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I just got a new RC, 43, and this one has no electro pencil serials ......just the regular mis-matched numbers . Question. Was there any method to forced serials with the RC? Any background info about any of this?
Why did they electro pencil serial them anyway? Why did they let some go without it?

Mine also has those tiny capture screws. And what in the world do they do?They are so tiny.

As an aside, the bore looked like it had not been touched for 60 years....with lots of junk in there{I thought it might be bad when I first saw it} , but I took a chance and when I used the brass brush and CLP "Powder Blast" with Hoppes and a ton of rags through it , it's looking great, clear and shiny, almost like new. Took the barrel out and it looks super clean.

Another question I had was when the Russians got these all original k98s and{ from what I have heard on this forum} took the best parts and made mix-master- new k98s{RC}, what did they do with all those old parts?

And also, why didn't they just clean up the originals instead of taking them apart and mixing parts up? After all, the k98s were probably close to new.......or a few years old when The Nazis invaded Russian. This was the best equipped and most professional army ever. How bad could the majority of these rifles be? Why take them apart and mix them up? Didn't the Russians think that the original parts would go with each other in a rifle better than mixed parts??
When the Nazis invaded Russian, weren't their guns all in fine shape with little wear or maybe near new? This was when the Nazis were at their peak?
Well, as you can see, I am a newbe at all these questions{and this forum is such an awesome resource for answers}, I have lots of questions and it's all so interesting because I have been a big WWII buff ever since I saw THE LONGEST DAY" when it first came out in theaters in like 63 or something{?}. Thanks in advance for any insight on this.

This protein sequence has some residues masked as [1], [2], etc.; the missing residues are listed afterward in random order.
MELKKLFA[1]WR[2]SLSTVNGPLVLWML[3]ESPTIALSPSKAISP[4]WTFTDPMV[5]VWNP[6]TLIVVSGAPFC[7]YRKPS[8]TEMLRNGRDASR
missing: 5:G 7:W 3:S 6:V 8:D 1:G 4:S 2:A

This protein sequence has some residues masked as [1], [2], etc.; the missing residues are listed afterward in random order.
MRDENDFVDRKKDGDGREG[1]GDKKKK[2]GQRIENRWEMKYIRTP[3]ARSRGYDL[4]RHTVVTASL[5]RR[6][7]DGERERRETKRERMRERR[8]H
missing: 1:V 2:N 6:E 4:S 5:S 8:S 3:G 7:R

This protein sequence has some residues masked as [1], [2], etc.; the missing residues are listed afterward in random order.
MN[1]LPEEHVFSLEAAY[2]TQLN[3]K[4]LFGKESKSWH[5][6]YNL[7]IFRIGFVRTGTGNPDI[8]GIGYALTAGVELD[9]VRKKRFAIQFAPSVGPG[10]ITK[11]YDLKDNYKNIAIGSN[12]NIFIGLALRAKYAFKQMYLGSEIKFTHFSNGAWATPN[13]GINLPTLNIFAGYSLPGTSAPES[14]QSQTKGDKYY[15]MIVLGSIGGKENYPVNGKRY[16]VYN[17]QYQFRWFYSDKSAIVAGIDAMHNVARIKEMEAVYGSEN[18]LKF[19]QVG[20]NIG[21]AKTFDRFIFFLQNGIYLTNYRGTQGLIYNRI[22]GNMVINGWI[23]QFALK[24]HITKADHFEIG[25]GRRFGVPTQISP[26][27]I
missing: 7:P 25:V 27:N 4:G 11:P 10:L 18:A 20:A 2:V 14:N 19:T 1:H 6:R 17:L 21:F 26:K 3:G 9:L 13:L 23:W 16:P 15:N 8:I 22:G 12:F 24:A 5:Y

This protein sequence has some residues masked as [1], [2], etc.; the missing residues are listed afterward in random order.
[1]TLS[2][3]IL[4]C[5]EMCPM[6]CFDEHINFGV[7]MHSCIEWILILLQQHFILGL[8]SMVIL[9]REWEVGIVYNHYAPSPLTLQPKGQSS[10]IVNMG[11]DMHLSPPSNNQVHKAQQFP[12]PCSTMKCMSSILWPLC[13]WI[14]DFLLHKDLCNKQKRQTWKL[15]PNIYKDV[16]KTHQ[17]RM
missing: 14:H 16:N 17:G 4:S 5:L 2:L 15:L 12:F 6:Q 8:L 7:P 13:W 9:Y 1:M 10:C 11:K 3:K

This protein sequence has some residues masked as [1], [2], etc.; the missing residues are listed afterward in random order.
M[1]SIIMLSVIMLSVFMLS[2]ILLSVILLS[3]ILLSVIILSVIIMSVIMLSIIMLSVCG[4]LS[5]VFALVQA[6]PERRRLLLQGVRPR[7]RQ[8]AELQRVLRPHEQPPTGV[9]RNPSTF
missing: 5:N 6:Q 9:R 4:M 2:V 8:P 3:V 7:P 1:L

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Basspastor;
The Wehrmact of 1945 was not the Wehrmact of 1941. By the end of the war, there were certainly mountains of Kar98ks that could only be described as barely serviceable, shot out junk. As well as many rifles that were hardly used, and everything else in between.

No doubt, several generations of Soviet armorours were trained using "worthless Fascist scrap" as learning material. I'm sure each and every one of them thought they created a rifle better than the fascist filth originally manufactured by the Third Reich.

Using outdated rifles as "make-work" project to keep military and factory personnel busy during lean times was and probably still is a world wide phenomenon.
 

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Discussion Starter · #6 ·
Thanks sfoster, I didn't think of how long the war last and that there were probably guns in every condition. It's too bad that the Russians didn't leave a film or two on how they stored and reconditioned all these rifles. It is so interesting from an historical point of view. I wonder if they still have some RC hidden somewhere?
 

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The Russians still have thousands (maybe millions) of these Rifles salted away. Most of the RC's we have in the West came out of the Ukraine, however some of the latest imports of these rifles look like they came from Russia.

HDH.
 

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Basspastor;
The Wehrmact of 1945 was not the Wehrmact of 1941. By the end of the war, there were certainly mountains of Kar98ks that could only be described as barely serviceable, shot out junk. As well as many rifles that were hardly used, and everything else in between.

No doubt, several generations of Soviet armorours were trained using "worthless Fascist scrap" as learning material. I'm sure each and every one of them thought they created a rifle better than the fascist filth originally manufactured by the Third Reich.

Using outdated rifles as "make-work" project to keep military and factory personnel busy during lean times was and probably still is a world wide phenomenon.
You hit the nail on the head, Soviet system needs to give people something to do. I am sure most of the Guns they captured were in perfect working order and all they needed was a good going over to bring them to a state of readiness. no other Country did the break down mix up the parts thing, only in the USSR.

HDH.
 

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Anyone interested in how the post war soviet military operated, and who is interested in how and why they used secondary weapons like 91/30's and 98k's should take a read of a book titled "Inside The Soviet Army" by Viktor Suvarov. It gives a rather interesting look at the cold war peiod of the Soviet system. Granted a bit dated now, it does give a more in depth look at the how and why of Soviet thinking, and organization.

Certainly a more realistic look at the Soviets than the idea that rebuilding RC's was simply a form of "Make Work".